From Scratch, With Love

Gingersnaps Are Always in Season

with 3 comments

My good friend, Priscilla, and I have been talking for a few months about trading baked goods but we never got around to doing it.  Well, last weekend we finally decided to do it and I had the perfect recipe to try – Gingersnaps, from Good to the Grain.

Normally when I make ginger cookies, they’re more gingerbread-like, the kind that you use to make gingerbread men, gingerbread houses, etc.  I’ve never made gingersnaps.  My best friend’s family makes gingersnap-like molasses cookies that look a lot like these cookies but are a lot chewier.  I have fond memories from high school of her bringing bags of those cookies to regattas (we rowed crew) and the entire team devouring them pre- and post-race.  Anyway, when I saw these cookies in the book, I decided they’d be fun to make and send to Priscilla in Chicago.  I may have eaten a few myself.  To test.  (They were deliciously gingery!)

Gingersnaps (From Good to the Grain by Kim Boyce)

Melt 1/2 cup of unsalted butter and set aside to cool.

In a large bowl, combine

½ cup brown sugar
½ cup white sugar
2 tsb freshly grated ginger (about a 3 ½ in long piece)
¼ cup molasses
1 egg
the melted butter

Stir until smooth.

In a small bowl, sift

1 cup whole wheat flour
1 cup all-purpose flour
2 tsp baking soda
½ tsp ground ginger
¼ tsp ground cinnamon
1/8 tsp ground cloves
½ tsp kosher salt (or ¼ tsp table salt)

Add the dry ingredients to the wet ingredients and stir until a dough forms.  Knead with your hands in the bowl until the dough is smooth.  Cover with plastic wrap and chill in the fridge for at least 2 hours, preferably overnight.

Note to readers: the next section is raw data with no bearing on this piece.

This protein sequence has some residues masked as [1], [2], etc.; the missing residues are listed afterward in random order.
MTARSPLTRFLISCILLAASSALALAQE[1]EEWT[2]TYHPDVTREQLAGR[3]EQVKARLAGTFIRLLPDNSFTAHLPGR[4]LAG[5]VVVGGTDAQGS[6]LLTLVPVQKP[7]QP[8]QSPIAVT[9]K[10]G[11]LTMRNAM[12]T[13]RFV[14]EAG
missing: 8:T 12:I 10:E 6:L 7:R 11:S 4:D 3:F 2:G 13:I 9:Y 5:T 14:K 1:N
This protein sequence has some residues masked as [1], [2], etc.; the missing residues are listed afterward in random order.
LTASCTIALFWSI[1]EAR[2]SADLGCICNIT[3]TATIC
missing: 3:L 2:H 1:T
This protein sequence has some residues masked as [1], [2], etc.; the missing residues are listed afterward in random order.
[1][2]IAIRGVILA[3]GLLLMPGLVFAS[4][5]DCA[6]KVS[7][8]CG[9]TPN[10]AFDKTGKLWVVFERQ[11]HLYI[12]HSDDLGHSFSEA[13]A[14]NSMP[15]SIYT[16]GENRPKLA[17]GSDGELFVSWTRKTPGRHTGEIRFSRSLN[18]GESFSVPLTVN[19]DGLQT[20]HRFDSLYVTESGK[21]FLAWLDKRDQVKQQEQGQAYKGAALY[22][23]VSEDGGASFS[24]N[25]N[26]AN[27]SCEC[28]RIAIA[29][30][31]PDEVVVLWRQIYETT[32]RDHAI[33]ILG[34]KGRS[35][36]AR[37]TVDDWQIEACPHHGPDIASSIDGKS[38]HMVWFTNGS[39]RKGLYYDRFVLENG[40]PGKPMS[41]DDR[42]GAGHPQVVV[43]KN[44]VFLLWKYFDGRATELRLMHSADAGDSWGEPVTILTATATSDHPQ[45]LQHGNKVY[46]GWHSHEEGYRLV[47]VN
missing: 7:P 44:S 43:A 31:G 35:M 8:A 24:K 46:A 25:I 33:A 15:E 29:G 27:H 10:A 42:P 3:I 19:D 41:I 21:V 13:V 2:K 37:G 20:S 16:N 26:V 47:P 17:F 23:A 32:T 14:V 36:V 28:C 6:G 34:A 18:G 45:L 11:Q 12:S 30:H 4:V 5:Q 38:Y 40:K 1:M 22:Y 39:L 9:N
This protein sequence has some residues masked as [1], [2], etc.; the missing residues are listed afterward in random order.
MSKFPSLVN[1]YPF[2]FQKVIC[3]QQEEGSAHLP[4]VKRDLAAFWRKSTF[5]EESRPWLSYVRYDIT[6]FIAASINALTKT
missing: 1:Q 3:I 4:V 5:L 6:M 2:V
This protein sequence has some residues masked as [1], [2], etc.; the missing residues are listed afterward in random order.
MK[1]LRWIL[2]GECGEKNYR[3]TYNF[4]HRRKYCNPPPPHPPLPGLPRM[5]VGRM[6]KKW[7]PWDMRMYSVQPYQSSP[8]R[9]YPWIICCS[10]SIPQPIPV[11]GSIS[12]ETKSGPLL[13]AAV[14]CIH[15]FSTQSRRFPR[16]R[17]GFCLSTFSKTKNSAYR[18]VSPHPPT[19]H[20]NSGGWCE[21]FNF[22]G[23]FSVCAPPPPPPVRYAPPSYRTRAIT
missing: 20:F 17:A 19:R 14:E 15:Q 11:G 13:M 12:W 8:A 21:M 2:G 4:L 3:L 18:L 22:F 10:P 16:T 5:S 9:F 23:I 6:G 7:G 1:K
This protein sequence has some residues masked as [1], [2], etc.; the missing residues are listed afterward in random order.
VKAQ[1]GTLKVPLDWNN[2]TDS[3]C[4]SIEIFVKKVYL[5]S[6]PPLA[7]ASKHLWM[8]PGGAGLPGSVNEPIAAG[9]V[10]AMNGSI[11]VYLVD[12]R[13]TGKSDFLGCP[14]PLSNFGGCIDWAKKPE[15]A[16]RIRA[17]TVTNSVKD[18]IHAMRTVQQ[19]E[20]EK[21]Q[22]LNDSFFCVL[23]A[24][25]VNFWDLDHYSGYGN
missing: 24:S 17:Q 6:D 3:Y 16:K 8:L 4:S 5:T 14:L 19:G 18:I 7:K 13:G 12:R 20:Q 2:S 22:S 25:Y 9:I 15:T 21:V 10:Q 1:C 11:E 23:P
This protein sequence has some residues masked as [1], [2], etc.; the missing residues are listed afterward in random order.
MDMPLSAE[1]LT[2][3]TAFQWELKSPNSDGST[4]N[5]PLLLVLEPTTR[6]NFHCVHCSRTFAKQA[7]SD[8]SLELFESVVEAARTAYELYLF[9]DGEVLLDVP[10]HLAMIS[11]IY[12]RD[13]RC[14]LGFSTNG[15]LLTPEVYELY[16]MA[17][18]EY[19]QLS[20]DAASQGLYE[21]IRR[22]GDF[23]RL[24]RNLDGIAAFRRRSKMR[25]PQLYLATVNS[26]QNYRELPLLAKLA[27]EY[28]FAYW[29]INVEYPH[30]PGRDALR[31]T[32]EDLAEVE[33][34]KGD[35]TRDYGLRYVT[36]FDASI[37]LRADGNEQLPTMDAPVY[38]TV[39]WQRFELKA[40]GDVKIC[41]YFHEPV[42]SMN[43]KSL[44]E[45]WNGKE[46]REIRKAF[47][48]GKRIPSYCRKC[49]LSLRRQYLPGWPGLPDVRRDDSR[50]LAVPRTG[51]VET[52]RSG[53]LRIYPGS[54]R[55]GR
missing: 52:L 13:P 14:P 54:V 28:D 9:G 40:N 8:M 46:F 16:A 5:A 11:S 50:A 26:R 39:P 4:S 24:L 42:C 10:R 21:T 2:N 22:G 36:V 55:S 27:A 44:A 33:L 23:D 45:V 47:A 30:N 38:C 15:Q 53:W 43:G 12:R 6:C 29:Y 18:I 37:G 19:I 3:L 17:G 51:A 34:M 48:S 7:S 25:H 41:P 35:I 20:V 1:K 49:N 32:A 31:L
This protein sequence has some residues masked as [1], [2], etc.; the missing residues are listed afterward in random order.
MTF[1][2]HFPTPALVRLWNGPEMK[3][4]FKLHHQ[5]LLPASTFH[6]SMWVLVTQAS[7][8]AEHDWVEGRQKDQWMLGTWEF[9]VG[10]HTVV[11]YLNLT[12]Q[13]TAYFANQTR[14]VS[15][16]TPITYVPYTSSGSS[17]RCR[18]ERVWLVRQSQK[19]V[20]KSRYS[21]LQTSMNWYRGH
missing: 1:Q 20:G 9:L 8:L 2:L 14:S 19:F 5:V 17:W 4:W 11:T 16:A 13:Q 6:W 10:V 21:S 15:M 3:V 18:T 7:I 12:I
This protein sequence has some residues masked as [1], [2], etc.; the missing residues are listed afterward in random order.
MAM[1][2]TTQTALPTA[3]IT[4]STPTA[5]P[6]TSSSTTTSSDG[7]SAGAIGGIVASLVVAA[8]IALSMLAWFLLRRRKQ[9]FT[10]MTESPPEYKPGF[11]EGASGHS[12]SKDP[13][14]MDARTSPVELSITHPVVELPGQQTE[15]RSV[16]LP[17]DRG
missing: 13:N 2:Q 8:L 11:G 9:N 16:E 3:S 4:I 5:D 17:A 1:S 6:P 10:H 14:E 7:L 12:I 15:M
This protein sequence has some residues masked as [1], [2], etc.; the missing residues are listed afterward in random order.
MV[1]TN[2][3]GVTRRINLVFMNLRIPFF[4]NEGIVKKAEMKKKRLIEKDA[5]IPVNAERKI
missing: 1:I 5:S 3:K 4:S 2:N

Preheat the oven to 350.  Move the oven racks to the top and bottom thirds of the oven.  Prepare two cookie sheets by buttering them of covering them with parchment paper.

Pour ½ cup white sugar into a small bowl.

Scooping about a tablespoon of dough at a time, drop the dough in the sugar to coat, then roll it in a ball between your palms.  Cover it in sugar again and place on the cookie sheet.  Repeat with the rest of the dough, placing the balls of dough about 2 inches from each other on the cookie sheet. My batch made 54 cookies, but the recipe says it makes 3 dozen, so my cookies may have been a little small.

Bake for 10-15 minutes, until the dough just begins to flatten. Eat warm or keep in an airtight container for up to three days.  You can also crumple them to use as a cookie crumb topping for ice cream, or in a cheesecake crust!

Update: Priscilla sent me some Cranberry Biscotti in return (and a recipe), which were just divine with my morning cappuccino.  Needless to say they’re all gone.  I look forward to making them, once I’ve finished moving into my new place, that is.

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Written by poperatzii

June 5, 2010 at 7:53 am

Posted in Cookies, Whole Wheat

3 Responses

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  1. Why don’t you ever send me cookies!!!?

    Camilo

    June 5, 2010 at 11:54 pm

  2. They were divine. I like this food-trading scheme. Let’s make it monthly. You could make me biscotti next time so you don’t have to worry about freshness 🙂

    Priscilla

    June 7, 2010 at 1:16 am

  3. Camilo – what would you send back?

    Priscilla – that’s a fantabulous idea. I’ve started putting dried cranberries in my oatmeal by the way, as a result of buying them to make your biscotti. Dlish.

    poperatzii

    June 7, 2010 at 6:08 am


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